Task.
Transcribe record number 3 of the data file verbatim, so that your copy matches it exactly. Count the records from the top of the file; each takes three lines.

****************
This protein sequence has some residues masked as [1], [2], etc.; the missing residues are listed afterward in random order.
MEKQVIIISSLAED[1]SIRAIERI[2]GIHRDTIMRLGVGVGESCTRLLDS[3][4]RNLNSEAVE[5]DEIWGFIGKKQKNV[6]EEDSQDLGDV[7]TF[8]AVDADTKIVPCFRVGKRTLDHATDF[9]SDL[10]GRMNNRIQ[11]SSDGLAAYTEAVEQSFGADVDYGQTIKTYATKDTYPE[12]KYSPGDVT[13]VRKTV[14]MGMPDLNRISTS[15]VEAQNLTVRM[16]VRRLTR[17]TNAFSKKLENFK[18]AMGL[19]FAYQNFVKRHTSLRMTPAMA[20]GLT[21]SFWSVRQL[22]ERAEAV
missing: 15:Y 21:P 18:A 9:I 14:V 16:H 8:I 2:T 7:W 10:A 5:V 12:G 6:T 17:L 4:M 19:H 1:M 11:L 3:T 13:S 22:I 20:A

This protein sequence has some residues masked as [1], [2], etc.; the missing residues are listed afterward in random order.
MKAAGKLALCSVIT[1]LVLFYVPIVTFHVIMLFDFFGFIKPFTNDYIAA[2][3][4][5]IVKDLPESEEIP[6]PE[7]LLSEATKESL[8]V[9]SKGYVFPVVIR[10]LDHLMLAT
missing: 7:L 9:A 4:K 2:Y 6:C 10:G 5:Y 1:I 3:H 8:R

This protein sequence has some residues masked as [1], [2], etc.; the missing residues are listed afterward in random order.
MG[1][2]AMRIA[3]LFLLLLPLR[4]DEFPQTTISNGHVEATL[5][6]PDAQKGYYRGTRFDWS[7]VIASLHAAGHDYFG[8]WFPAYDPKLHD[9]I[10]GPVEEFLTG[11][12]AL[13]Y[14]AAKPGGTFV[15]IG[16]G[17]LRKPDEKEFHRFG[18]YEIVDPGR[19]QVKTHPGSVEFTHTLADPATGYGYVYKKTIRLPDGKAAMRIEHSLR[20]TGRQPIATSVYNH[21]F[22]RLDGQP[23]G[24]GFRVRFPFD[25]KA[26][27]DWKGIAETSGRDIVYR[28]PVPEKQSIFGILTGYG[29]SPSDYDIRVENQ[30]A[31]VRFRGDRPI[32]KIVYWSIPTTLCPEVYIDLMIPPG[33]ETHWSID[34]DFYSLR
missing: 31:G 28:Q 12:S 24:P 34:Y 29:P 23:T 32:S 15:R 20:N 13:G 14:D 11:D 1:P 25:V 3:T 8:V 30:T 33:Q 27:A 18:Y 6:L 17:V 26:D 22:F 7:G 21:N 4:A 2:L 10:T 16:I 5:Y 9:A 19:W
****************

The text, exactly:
This protein sequence has some residues masked as [1], [2], etc.; the missing residues are listed afterward in random order.
MG[1][2]AMRIA[3]LFLLLLPLR[4]DEFPQTTISNGHVEATL[5][6]PDAQKGYYRGTRFDWS[7]VIASLHAAGHDYFG[8]WFPAYDPKLHD[9]I[10]GPVEEFLTG[11][12]AL[13]Y[14]AAKPGGTFV[15]IG[16]G[17]LRKPDEKEFHRFG[18]YEIVDPGR[19]QVKTHPGSVEFTHTLADPATGYGYVYKKTIRLPDGKAAMRIEHSLR[20]TGRQPIATSVYNH[21]F[22]RLDGQP[23]G[24]GFRVRFPFD[25]KA[26][27]DWKGIAETSGRDIVYR[28]PVPEKQSIFGILTGYG[29]SPSDYDIRVENQ[30]A[31]VRFRGDRPI[32]KIVYWSIPTTLCPEVYIDLMIPPG[33]ETHWSID[34]DFYSLR
missing: 31:G 28:Q 12:S 24:P 34:Y 29:P 23:T 32:S 15:R 20:N 13:G 14:D 11:D 1:P 25:V 3:T 8:V 30:T 33:Q 27:A 18:Y 6:L 17:V 26:D 22:F 7:G 21:N 4:A 2:L 10:T 16:I 5:Y 9:A 19:W